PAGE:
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The judiciary: The strongest and most dangerous branch?
By Tom Jipping
Senator Dianne Feinstein, California Democrat and Judiciary Committee member, let it slip on NBC's "Meet the Press" Sunday, Feb. 24. She said she would oppose appeals court nominee Charles Pickering because he had "right-wing views, both politically and personally."
Now ask yourself this question: why are political or personal views a qualification to be a judge rather than, say, politician? What is it that Senator Feinstein thinks judges do that makes their political and personal views important? This is what the debate over the power and appointment of judges is all about.
A judicial nominee's political or personal views are relevant for only one reason; because one thinks those views determine judicial rulings. That is, judges are free to make decisions based not on the law, but on their own personal views. Stating that view is enough to expose its danger to our liberty. Government decisions based on political or personal views are political decisions, made by those we elect to make our laws and over whom we have electoral control. Judicial decisions must be based on law, not on political or personal views. Our liberty depends on thus separating law from politics.
You are no doubt familiar with the phrase "a government of laws, and not of men" but probably don't know where it comes from. It appears at the end of Article 487 of the Massachusetts Constitution of 1780. More important than this goal, however, is the necessary condition for achieving. Article 487 says that "the judicial [branch] shall never exercise the legislative and executive powers, or either of them: to the end it may be a government of laws, and not of men." If judges make law, if they base their decisions on their political or personal views, this is a government not of laws, but of men. And we have no liberty.
The U.S. Constitution gives "legislative power" to Congress in Article I and "executive power" to the president in Article II. As students of civics learn at least from their books, the legislative branch makes laws and the executive branch enforces them. Political and personal views are most important for legislators, yet even there many would say the most relevant political or personal views are those of the constituents, not the representative.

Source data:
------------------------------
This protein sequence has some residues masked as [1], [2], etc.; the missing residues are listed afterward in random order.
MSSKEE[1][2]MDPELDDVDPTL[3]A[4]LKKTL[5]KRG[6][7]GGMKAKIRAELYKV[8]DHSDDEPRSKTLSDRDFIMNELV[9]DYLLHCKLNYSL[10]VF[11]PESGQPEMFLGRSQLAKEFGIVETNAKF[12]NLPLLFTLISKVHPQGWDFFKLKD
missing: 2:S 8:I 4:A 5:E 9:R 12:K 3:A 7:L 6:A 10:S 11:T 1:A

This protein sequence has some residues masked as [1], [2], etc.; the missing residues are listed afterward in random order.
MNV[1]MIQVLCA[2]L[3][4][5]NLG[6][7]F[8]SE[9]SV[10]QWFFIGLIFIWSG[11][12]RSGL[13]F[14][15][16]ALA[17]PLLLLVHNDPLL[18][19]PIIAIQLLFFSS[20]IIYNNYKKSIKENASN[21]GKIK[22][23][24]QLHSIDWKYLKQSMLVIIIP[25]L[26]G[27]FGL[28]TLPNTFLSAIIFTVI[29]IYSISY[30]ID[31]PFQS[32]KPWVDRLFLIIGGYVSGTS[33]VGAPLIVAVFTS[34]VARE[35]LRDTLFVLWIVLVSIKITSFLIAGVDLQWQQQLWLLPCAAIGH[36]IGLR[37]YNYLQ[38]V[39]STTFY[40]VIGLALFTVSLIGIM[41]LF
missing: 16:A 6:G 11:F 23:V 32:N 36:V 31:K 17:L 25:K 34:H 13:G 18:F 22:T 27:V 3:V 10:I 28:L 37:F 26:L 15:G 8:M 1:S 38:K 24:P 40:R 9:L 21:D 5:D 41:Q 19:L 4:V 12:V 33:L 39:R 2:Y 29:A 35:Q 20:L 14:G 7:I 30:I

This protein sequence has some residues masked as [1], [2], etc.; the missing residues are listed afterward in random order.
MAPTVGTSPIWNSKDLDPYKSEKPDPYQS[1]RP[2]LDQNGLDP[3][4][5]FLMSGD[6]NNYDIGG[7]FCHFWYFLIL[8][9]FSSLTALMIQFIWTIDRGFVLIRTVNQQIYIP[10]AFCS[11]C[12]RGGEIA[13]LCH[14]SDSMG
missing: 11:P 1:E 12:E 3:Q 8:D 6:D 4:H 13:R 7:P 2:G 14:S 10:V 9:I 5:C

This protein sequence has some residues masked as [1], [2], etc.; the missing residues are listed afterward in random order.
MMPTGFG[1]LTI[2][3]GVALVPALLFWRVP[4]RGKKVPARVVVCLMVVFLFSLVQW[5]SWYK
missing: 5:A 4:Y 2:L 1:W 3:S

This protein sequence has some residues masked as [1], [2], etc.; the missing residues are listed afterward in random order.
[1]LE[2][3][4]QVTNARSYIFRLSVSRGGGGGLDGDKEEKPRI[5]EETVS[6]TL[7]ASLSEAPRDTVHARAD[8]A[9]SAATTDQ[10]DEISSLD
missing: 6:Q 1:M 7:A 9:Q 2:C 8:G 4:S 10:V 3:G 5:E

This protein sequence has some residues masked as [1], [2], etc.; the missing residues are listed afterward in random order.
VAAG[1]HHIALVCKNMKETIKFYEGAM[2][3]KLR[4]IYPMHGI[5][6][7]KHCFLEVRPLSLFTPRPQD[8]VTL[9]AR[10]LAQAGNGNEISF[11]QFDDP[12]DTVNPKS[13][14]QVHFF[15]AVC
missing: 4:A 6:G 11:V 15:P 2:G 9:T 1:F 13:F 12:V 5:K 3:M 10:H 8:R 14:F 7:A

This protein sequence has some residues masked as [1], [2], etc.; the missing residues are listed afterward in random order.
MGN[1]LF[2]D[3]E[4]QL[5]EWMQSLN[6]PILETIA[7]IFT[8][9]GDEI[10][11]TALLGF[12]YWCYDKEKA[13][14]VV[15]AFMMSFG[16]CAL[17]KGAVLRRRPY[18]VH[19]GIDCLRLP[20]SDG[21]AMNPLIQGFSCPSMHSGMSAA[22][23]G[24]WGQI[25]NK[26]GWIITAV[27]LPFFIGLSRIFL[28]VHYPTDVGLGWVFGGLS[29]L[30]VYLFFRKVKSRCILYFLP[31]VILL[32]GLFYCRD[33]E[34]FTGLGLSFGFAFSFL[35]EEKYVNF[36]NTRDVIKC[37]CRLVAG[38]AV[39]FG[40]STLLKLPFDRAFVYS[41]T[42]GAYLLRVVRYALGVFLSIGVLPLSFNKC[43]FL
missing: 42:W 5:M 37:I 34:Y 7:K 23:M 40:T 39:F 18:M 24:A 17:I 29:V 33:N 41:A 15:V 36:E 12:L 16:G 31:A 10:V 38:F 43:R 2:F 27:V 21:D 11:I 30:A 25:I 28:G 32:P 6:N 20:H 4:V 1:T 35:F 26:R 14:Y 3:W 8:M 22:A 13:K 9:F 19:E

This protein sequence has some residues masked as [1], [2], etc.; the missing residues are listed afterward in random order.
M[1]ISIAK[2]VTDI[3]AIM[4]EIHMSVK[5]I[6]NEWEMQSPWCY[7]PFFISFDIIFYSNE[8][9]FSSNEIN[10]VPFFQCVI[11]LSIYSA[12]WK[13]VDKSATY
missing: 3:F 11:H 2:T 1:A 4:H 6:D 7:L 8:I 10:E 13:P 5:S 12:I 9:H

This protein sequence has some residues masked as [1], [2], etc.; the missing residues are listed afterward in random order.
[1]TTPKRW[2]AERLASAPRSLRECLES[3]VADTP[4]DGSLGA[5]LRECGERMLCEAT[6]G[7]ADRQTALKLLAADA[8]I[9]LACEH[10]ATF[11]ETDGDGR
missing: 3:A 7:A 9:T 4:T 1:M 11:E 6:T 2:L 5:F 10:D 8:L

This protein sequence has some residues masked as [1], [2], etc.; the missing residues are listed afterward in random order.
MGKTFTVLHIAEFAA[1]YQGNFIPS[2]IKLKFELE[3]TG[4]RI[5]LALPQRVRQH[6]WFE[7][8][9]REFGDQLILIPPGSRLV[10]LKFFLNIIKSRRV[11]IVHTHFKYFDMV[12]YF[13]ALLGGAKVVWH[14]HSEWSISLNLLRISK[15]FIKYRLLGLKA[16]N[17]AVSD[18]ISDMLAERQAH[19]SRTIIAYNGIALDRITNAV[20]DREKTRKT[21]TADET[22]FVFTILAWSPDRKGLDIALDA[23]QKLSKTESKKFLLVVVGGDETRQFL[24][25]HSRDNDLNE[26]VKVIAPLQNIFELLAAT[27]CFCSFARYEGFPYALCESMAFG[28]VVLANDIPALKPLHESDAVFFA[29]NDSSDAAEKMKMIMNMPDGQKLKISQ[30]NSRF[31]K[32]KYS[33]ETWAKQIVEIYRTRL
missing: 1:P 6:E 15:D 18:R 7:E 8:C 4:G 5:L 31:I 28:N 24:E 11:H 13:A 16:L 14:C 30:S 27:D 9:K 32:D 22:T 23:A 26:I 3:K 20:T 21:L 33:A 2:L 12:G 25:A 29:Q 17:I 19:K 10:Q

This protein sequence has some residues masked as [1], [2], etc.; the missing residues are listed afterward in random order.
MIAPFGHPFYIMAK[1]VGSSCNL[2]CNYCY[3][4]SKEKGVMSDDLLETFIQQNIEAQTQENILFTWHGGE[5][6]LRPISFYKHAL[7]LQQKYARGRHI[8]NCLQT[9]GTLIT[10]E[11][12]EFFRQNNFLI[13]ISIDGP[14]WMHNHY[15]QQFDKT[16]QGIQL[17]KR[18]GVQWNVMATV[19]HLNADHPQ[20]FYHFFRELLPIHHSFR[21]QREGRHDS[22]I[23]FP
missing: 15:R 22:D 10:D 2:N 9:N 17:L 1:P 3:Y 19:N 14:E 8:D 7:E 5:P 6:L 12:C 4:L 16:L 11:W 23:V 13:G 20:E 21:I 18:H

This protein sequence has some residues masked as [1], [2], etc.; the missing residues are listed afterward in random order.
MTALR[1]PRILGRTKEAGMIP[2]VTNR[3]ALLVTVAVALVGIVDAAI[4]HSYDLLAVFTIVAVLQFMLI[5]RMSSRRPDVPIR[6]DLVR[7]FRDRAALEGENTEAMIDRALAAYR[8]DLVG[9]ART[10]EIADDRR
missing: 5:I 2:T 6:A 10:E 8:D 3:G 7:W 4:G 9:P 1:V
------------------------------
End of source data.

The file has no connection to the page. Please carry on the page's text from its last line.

Political and personal views are less relevant for the executive. Remember John Ashcroft's confirmation hearing last year? Democrats hammered him about the need to put aside the political and personal views that led his previous service as a Senator. Crossing over to the executive branch, they said, required Ashcroft to enforce all the laws, even those inconsistent with his political and personal views. He pledged to do so.
Political and personal views are not at all relevant for the judiciary. As Chief Justice John Marshall wrote in Marbury v. Madision, it is the duty of judges simply to "say what the law is" and apply it to the facts of their cases. That's the "judicial power" assigned by the Constitution in Article III.
This system of separated government powers, as Justice Antonin Scalia wrote in 1987, is "the absolutely central guarantee of a just government." Because political and personal views are irrelevant there, America's founders believed the judiciary would be the "weakest" and "least dangerous" branch. Senator Feinstein's opposite view, that political and personal views are not only relevant to but even dispositive of the appointment of judges, makes the judiciary the strongest and most dangerous branch.
America is at a crossroads. The fundamentals of freedom are all up for grabs. Last year, Senator Charles Schumer held hearings to promote the idea that Senators should base their judicial confirmation votes on a nominee's ideology. Now Senator Feinstein says the same thing, that political and personal views determine fitness to serve in the judiciary. Nothing could be more dangerous to liberty. It's time to decide.
Tom Jipping is the director of the Free Congress Foundation's Center for Law and Democracy.
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